1. Limited Choices – much of the iPhone’s success was arguably due to a deliberate decision to limit choices and functionality. This “pruning” is vital to avoid an increasingly common phenomena of choice paralysis. Engineers’ including dozens of buttons on home media controllers is the prime example of exactly what NOT to do with anything meant to be used by real human beings. When we’re faced with too many choices, we usually give up and do nothing.

2. Self Learning and Adjusting Control systems must become intelligent enough to be self regulating and to “learn” behavior patterns of any group of building users in order to optimize both comfort and energy and water use.

3. Based on Observed Behavioral Data – Inputs to the system must focus on underlying behavioral causes of energy use and must measure them objectively, minimizing self reporting, which can give inaccurate data. Tracking where building users travel, how they interact, and how they use spaces, for instance, provides a rich data set with which to design and operate better buildings.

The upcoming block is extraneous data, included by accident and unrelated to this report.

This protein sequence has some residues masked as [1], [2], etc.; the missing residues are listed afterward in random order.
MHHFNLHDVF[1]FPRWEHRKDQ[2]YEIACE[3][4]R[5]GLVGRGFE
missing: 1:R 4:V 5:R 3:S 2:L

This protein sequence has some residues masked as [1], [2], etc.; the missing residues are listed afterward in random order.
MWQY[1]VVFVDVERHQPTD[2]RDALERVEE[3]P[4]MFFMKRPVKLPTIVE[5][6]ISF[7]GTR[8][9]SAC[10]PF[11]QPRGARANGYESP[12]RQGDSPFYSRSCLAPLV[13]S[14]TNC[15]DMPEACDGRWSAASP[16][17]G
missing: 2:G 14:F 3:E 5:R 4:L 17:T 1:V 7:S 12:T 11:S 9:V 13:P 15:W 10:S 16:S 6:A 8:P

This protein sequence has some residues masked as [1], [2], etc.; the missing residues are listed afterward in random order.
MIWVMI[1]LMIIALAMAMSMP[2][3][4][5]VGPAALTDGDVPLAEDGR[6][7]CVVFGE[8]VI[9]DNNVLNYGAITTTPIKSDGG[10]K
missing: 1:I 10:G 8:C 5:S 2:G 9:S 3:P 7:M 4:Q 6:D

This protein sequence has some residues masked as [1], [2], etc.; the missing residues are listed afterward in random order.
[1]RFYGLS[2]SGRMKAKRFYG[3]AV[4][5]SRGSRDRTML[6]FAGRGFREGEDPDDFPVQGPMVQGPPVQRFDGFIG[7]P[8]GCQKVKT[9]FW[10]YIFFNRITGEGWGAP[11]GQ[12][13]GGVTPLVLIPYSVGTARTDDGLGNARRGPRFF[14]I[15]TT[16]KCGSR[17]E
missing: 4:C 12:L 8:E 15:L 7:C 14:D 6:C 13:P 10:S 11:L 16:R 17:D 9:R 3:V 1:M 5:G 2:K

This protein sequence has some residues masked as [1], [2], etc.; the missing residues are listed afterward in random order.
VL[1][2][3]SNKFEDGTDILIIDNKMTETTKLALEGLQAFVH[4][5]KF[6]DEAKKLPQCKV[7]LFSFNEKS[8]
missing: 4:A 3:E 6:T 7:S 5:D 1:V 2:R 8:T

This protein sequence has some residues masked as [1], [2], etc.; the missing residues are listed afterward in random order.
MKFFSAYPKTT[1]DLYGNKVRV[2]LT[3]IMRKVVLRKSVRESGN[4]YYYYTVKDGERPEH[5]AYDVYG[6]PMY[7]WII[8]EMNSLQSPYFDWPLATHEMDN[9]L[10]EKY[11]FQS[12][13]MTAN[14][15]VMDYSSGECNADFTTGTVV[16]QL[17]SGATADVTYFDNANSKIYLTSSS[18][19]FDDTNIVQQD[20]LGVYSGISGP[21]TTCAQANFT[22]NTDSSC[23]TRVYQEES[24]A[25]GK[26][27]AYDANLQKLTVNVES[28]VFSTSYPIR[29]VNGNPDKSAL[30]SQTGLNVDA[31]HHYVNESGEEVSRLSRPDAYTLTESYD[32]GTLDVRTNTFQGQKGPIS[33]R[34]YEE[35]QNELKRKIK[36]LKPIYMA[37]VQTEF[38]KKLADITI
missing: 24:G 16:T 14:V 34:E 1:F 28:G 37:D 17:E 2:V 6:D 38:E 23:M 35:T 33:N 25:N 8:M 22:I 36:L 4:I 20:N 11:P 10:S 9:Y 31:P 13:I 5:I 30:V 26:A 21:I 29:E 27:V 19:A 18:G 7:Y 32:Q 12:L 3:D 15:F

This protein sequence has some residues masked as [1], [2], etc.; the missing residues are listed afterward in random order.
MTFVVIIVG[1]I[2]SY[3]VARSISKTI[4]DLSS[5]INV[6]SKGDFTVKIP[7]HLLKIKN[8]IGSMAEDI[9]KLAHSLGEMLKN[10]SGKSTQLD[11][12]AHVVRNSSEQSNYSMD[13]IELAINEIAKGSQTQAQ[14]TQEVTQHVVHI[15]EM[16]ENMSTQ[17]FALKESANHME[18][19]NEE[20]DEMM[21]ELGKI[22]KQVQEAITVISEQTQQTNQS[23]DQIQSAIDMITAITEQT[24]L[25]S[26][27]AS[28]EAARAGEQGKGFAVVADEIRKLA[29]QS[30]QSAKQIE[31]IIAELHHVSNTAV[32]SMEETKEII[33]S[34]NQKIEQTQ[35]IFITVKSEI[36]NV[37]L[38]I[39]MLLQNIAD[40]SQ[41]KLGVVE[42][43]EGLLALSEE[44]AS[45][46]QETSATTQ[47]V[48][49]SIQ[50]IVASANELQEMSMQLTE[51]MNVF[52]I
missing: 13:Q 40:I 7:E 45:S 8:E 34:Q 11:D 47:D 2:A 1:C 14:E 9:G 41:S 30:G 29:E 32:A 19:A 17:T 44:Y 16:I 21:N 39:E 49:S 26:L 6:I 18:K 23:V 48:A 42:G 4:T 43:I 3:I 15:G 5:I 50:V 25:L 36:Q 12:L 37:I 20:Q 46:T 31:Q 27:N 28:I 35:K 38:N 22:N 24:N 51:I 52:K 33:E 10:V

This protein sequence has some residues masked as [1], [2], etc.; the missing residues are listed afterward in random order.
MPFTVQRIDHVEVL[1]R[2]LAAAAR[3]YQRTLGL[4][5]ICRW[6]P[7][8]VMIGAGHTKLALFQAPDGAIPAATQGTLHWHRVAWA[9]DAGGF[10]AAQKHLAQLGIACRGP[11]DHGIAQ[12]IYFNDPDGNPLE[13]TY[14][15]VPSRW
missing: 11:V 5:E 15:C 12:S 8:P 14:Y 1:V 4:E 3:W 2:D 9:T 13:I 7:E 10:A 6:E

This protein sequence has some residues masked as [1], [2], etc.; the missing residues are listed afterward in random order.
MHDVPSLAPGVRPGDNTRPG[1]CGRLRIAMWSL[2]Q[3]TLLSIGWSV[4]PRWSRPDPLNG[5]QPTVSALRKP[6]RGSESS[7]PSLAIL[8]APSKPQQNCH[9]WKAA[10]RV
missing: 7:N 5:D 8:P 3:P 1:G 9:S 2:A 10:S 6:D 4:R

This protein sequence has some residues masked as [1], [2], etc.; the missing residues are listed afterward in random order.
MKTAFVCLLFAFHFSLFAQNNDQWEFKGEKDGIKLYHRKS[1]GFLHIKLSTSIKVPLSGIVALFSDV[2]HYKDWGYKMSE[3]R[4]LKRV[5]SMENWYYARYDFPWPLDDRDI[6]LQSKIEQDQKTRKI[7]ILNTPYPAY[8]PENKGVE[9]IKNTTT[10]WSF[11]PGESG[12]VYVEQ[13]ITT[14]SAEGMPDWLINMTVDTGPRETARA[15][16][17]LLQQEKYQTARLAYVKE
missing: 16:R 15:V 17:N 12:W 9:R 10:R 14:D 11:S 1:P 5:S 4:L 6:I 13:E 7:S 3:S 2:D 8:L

4. Measure Interactive Effects – Do people perceive a space as being hotter if the color temperature of the light is “warmer” (as in lower CCT)? What behavioral effects, positive and negative, are directly caused by optimizing the energy use for lighting? How does changing building layout affect productivity, health, and sales? Measuring single metrics alone is easier, that’s why most systems are limited to single metrics alone. But measuring how one metric impacts another can pay huge dividends.